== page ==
London: Two European patients are confirmed to have been reinfected with the coronavirus, raising questions over how long immunity to the virus lasts.
The cases, in Belgium and the Netherlands, come a day after researchers in Hong Kong revealed that a 33-year-old man was reinfected with a different strain of the virus 4½ months after being declared recovered – the first such reinfection to be determined through genetic sequencing.
However, experts have advised caution in interpreting the small number of cases in a pandemic that has infected more than 23 million people.
A lab technician fills a test tube during research on COVID-19 at Johnson & Johnson subsidiary Janssen Pharmaceutical in Beerse, Belgium.Credit:AP
Virologist Marc Van Ranst said the Belgian case was a woman who had contracted COVID-19 for the first time in March and then again in June.
Further cases of reinfection were likely to surface, he said.
"We don't know if there will be a large number. I think probably not, but we will have to see," he said.
Dr Margaret Harris, a spokeswoman for the World Health Organisation told the BBC that extensive testing in Hong Kong showed reinfection was still likely to be fairly uncommon.
"We would expect that given the quality of the surveillance — and the study in Hong Kong shows what a high level of surveillance they are doing there — you would have expected to see many more cases if this was happening a lot," she said.
The National Institute for Public Health in the Netherlands said it had also observed a Dutch case of reinfection. Virologist Marion Koopmans was quoted by Dutch broadcaster NOS as saying the patient was an older person with a weakened immune system.
She said cases where people have been sick with the virus a long time and it then flares up again were better known.
Previous cases of reinfection have been put down to the virus lingering in the body for a long time or false-negative tests.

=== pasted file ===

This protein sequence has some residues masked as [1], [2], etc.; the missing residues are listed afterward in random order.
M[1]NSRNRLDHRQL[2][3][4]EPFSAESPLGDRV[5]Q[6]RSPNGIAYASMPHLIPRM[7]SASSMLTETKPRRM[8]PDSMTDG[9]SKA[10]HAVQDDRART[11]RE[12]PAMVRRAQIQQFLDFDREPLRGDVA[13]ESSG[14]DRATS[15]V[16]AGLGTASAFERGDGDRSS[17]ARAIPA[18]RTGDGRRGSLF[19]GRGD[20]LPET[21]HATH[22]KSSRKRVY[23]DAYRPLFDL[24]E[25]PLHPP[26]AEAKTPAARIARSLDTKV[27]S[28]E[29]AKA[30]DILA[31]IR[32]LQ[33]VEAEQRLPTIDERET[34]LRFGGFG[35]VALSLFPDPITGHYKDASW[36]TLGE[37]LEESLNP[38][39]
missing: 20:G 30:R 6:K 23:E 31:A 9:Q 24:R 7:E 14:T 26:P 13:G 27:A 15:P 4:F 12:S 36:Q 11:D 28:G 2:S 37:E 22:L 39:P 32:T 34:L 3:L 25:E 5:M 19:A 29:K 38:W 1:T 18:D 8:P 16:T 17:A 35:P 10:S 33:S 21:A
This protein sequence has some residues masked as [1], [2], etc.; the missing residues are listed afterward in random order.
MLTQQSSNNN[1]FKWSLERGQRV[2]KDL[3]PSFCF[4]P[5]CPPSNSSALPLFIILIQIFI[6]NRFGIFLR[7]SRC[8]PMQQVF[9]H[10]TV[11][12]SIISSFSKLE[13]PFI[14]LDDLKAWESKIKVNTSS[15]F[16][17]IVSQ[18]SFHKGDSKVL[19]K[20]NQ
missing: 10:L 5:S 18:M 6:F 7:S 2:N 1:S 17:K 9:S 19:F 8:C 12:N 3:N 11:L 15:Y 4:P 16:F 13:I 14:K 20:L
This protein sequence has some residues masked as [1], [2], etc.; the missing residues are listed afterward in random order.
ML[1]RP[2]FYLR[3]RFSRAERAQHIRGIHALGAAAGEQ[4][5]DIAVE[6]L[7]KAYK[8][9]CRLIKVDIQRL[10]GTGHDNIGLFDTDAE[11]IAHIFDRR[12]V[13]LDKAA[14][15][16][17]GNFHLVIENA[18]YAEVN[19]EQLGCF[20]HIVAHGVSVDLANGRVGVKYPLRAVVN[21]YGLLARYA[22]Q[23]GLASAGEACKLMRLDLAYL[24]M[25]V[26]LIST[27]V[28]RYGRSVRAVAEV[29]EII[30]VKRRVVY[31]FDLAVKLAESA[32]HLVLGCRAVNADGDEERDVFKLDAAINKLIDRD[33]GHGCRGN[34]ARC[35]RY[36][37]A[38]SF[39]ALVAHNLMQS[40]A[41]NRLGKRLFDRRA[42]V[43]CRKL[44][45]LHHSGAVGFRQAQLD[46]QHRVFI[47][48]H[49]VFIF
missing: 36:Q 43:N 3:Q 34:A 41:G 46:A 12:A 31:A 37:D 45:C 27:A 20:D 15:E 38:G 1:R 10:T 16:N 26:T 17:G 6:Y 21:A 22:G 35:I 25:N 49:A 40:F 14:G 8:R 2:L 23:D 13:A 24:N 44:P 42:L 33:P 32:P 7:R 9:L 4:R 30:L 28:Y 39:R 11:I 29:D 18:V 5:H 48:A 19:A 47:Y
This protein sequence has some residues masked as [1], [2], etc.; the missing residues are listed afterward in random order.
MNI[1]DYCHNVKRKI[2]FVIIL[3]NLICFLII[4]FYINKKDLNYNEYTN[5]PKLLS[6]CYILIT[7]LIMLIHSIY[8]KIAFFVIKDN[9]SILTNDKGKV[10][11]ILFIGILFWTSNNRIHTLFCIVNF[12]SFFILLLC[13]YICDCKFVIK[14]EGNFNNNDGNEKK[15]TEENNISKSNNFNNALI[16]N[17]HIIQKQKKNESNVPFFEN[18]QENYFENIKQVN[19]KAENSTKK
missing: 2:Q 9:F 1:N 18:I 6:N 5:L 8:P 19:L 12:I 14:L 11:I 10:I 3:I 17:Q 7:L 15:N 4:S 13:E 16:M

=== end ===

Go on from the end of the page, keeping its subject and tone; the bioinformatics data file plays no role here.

But a true reinfection, as in the Dutch, Belgian and Hong Kong cases, required genetic testing of the virus in both the first and second infection to see whether the two instances of the virus differed slightly as viruses mutate in small ways over time.
The new cases have fuelled fears about the effectiveness of potential vaccines against the virus, as it would appear that immunity only lasts a short period of time.
The team behind the Oxford University vaccine — touted as the front-runner — have already said that any jab may have to be given annually, like the flu immunisation.
Dr Van Ranst, who sits on some Belgian COVID-19 committees, agreed.
"Perhaps a vaccine will need to be repeated every year, or within two or three years. It seems clear though that we won't have something that works for, say, 10 years," he said.
He added that in cases such as the Belgian woman's in which symptoms were relatively mild, the body may not have created enough antibodies to prevent a reinfection, although they might have helped limit the sickness.
In the Hong Kong case, the reinfected person did not have any symptoms the second time and the infection was picked up through airport screening. Researchers said this may indicate that previous exposure to the virus may mean that subsequent infections are milder.
The Telegraph, London
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